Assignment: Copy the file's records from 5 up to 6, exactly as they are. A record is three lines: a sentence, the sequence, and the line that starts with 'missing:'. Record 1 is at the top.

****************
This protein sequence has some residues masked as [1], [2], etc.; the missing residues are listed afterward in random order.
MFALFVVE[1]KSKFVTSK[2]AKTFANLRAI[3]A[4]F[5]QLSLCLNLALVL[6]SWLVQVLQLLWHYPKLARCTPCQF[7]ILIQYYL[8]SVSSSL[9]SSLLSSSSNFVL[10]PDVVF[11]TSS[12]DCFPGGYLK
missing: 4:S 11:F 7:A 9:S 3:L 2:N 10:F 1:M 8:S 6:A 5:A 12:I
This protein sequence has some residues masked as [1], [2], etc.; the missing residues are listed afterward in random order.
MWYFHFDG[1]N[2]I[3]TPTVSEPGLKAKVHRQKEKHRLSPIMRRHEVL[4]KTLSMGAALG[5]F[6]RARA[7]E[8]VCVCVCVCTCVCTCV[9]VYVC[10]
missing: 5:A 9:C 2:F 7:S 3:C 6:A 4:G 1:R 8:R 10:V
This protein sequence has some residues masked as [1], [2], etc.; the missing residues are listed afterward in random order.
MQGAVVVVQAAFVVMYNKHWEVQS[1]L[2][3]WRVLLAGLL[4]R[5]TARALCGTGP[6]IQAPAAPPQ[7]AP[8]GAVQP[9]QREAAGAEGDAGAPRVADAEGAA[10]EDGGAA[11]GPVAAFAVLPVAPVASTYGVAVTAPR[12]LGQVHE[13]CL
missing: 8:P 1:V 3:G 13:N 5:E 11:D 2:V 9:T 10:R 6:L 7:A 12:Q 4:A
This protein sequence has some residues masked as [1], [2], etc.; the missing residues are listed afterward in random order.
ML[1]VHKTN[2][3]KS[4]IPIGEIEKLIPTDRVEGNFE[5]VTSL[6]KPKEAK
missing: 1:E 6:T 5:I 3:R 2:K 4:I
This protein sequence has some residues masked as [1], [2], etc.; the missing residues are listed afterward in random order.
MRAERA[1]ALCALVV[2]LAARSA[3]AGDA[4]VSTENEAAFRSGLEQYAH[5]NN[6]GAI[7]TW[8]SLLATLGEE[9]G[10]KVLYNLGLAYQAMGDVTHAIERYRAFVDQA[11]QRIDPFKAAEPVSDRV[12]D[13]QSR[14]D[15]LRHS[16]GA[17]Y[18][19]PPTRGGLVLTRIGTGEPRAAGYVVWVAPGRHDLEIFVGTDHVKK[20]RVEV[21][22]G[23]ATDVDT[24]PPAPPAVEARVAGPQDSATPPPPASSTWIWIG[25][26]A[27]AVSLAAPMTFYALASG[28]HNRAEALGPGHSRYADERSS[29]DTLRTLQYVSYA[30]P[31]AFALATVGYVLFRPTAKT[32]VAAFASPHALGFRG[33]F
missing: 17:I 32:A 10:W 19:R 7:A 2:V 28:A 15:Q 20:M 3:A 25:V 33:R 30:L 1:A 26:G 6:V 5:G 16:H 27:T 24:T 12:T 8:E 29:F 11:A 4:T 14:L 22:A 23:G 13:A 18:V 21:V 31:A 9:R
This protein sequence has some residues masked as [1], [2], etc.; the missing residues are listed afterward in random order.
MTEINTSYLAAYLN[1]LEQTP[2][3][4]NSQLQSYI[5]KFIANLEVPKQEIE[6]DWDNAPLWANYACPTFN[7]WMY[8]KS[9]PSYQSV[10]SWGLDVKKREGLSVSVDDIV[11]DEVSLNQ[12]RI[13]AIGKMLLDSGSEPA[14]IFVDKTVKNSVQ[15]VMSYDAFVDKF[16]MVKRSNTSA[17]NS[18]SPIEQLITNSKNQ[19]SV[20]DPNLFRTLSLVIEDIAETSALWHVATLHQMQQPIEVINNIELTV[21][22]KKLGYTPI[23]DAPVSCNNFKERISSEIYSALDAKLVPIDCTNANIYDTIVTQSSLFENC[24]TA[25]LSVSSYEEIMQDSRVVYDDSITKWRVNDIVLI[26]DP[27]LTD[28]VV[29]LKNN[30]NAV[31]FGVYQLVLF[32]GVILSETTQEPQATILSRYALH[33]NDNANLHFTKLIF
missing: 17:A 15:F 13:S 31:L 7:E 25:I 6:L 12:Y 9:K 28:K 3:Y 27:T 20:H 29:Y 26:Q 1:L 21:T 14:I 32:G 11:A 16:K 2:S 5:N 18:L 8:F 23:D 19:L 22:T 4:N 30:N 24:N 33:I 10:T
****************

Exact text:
This protein sequence has some residues masked as [1], [2], etc.; the missing residues are listed afterward in random order.
MRAERA[1]ALCALVV[2]LAARSA[3]AGDA[4]VSTENEAAFRSGLEQYAH[5]NN[6]GAI[7]TW[8]SLLATLGEE[9]G[10]KVLYNLGLAYQAMGDVTHAIERYRAFVDQA[11]QRIDPFKAAEPVSDRV[12]D[13]QSR[14]D[15]LRHS[16]GA[17]Y[18][19]PPTRGGLVLTRIGTGEPRAAGYVVWVAPGRHDLEIFVGTDHVKK[20]RVEV[21][22]G[23]ATDVDT[24]PPAPPAVEARVAGPQDSATPPPPASSTWIWIG[25][26]A[27]AVSLAAPMTFYALASG[28]HNRAEALGPGHSRYADERSS[29]DTLRTLQYVSYA[30]P[31]AFALATVGYVLFRPTAKT[32]VAAFASPHALGFRG[33]F
missing: 17:I 32:A 10:W 19:R 7:A 2:V 28:A 15:Q 20:M 3:A 25:V 33:R 30:L 1:A 26:G 6:V 5:G 16:H 27:T 24:T 12:T 8:E 29:F 11:A 4:T 14:L 22:A 23:G 13:A 18:V 21:V 31:A 9:R
This protein sequence has some residues masked as [1], [2], etc.; the missing residues are listed afterward in random order.
MTEINTSYLAAYLN[1]LEQTP[2][3][4]NSQLQSYI[5]KFIANLEVPKQEIE[6]DWDNAPLWANYACPTFN[7]WMY[8]KS[9]PSYQSV[10]SWGLDVKKREGLSVSVDDIV[11]DEVSLNQ[12]RI[13]AIGKMLLDSGSEPA[14]IFVDKTVKNSVQ[15]VMSYDAFVDKF[16]MVKRSNTSA[17]NS[18]SPIEQLITNSKNQ[19]SV[20]DPNLFRTLSLVIEDIAETSALWHVATLHQMQQPIEVINNIELTV[21][22]KKLGYTPI[23]DAPVSCNNFKERISSEIYSALDAKLVPIDCTNANIYDTIVTQSSLFENC[24]TA[25]LSVSSYEEIMQDSRVVYDDSITKWRVNDIVLI[26]DP[27]LTD[28]VV[29]LKNN[30]NAV[31]FGVYQLVLF[32]GVILSETTQEPQATILSRYALH[33]NDNANLHFTKLIF
missing: 17:A 15:F 13:S 31:L 7:E 25:I 6:L 12:Y 9:K 28:K 3:Y 27:T 20:H 29:Y 26:Q 1:L 21:T 14:I 32:G 11:A 16:K 2:S 5:N 18:L 8:F 23:D 19:L 22:T 4:N 30:N 24:N 33:I 10:T